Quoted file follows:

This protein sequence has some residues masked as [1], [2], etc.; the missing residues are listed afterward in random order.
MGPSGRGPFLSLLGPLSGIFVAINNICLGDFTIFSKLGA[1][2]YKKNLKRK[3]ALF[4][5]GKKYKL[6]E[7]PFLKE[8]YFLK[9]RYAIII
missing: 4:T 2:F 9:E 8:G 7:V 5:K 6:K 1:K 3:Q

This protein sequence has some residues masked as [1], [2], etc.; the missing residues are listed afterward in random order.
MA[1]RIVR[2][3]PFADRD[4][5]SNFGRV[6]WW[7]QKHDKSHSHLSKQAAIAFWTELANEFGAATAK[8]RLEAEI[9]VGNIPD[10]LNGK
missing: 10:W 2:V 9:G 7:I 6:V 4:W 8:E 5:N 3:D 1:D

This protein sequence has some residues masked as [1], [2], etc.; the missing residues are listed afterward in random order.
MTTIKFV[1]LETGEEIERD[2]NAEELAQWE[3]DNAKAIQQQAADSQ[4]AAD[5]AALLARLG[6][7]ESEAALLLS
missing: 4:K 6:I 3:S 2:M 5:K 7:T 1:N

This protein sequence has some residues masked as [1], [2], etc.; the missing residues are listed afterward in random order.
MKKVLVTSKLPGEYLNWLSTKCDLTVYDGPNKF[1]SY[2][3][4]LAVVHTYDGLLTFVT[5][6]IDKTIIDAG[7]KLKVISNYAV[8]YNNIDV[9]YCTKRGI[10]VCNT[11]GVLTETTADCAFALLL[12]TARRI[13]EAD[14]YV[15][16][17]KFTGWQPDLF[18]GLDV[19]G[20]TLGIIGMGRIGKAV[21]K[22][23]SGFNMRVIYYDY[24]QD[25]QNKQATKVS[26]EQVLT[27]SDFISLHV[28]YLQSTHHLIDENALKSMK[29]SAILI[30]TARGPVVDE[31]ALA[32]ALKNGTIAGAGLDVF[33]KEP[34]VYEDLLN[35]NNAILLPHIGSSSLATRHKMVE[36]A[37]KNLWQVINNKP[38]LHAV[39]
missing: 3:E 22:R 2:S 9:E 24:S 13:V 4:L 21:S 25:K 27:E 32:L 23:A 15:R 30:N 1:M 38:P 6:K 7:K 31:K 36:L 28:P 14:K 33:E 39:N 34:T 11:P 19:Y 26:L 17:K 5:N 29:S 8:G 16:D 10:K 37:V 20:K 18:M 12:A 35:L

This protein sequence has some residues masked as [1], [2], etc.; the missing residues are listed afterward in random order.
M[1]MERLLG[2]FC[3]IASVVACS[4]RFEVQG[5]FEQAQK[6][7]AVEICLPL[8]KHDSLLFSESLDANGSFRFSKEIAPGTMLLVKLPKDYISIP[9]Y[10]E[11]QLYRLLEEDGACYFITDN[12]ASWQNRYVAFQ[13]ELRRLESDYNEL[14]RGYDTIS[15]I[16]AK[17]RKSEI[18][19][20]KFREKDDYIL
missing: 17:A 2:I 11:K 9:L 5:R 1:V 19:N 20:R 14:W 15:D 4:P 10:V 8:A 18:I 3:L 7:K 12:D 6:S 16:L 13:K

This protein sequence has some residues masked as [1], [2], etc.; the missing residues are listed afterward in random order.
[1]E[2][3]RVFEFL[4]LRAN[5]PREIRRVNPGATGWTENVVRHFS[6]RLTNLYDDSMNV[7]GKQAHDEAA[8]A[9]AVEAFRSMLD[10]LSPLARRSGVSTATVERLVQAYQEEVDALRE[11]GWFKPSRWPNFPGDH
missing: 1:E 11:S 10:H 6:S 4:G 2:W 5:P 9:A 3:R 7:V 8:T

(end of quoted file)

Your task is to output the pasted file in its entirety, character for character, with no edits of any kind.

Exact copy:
This protein sequence has some residues masked as [1], [2], etc.; the missing residues are listed afterward in random order.
MGPSGRGPFLSLLGPLSGIFVAINNICLGDFTIFSKLGA[1][2]YKKNLKRK[3]ALF[4][5]GKKYKL[6]E[7]PFLKE[8]YFLK[9]RYAIII
missing: 4:T 2:F 9:E 8:G 7:V 5:K 6:K 1:K 3:Q

This protein sequence has some residues masked as [1], [2], etc.; the missing residues are listed afterward in random order.
MA[1]RIVR[2][3]PFADRD[4][5]SNFGRV[6]WW[7]QKHDKSHSHLSKQAAIAFWTELANEFGAATAK[8]RLEAEI[9]VGNIPD[10]LNGK
missing: 10:W 2:V 9:G 7:I 6:V 4:W 8:E 5:N 3:D 1:D

This protein sequence has some residues masked as [1], [2], etc.; the missing residues are listed afterward in random order.
MTTIKFV[1]LETGEEIERD[2]NAEELAQWE[3]DNAKAIQQQAADSQ[4]AAD[5]AALLARLG[6][7]ESEAALLLS
missing: 4:K 6:I 3:S 2:M 5:K 7:T 1:N

This protein sequence has some residues masked as [1], [2], etc.; the missing residues are listed afterward in random order.
MKKVLVTSKLPGEYLNWLSTKCDLTVYDGPNKF[1]SY[2][3][4]LAVVHTYDGLLTFVT[5][6]IDKTIIDAG[7]KLKVISNYAV[8]YNNIDV[9]YCTKRGI[10]VCNT[11]GVLTETTADCAFALLL[12]TARRI[13]EAD[14]YV[15][16][17]KFTGWQPDLF[18]GLDV[19]G[20]TLGIIGMGRIGKAV[21]K[22][23]SGFNMRVIYYDY[24]QD[25]QNKQATKVS[26]EQVLT[27]SDFISLHV[28]YLQSTHHLIDENALKSMK[29]SAILI[30]TARGPVVDE[31]ALA[32]ALKNGTIAGAGLDVF[33]KEP[34]VYEDLLN[35]NNAILLPHIGSSSLATRHKMVE[36]A[37]KNLWQVINNKP[38]LHAV[39]
missing: 3:E 22:R 2:S 9:E 24:S 13:V 4:L 21:S 25:K 27:E 32:L 23:A 15:R 30:N 1:M 38:P 6:K 7:K 31:K 36:L 28:P 14:K 33:E 39:N 34:T 11:P 19:Y 26:L 17:K 5:N 29:S 8:G 16:D 10:K 37:V 20:K 18:M 12:A 35:L

This protein sequence has some residues masked as [1], [2], etc.; the missing residues are listed afterward in random order.
M[1]MERLLG[2]FC[3]IASVVACS[4]RFEVQG[5]FEQAQK[6][7]AVEICLPL[8]KHDSLLFSESLDANGSFRFSKEIAPGTMLLVKLPKDYISIP[9]Y[10]E[11]QLYRLLEEDGACYFITDN[12]ASWQNRYVAFQ[13]ELRRLESDYNEL[14]RGYDTIS[15]I[16]AK[17]RKSEI[18][19][20]KFREKDDYIL
missing: 17:A 2:I 11:K 9:L 5:R 1:V 19:N 20:R 14:W 15:D 4:P 10:V 8:A 18:I 3:L 7:K 12:D 6:S 16:L 13:K

This protein sequence has some residues masked as [1], [2], etc.; the missing residues are listed afterward in random order.
[1]E[2][3]RVFEFL[4]LRAN[5]PREIRRVNPGATGWTENVVRHFS[6]RLTNLYDDSMNV[7]GKQAHDEAA[8]A[9]AVEAFRSMLD[10]LSPLARRSGVSTATVERLVQAYQEEVDALRE[11]GWFKPSRWPNFPGDH
missing: 1:E 11:S 10:H 6:S 4:G 2:W 5:P 9:A 3:R 7:V 8:T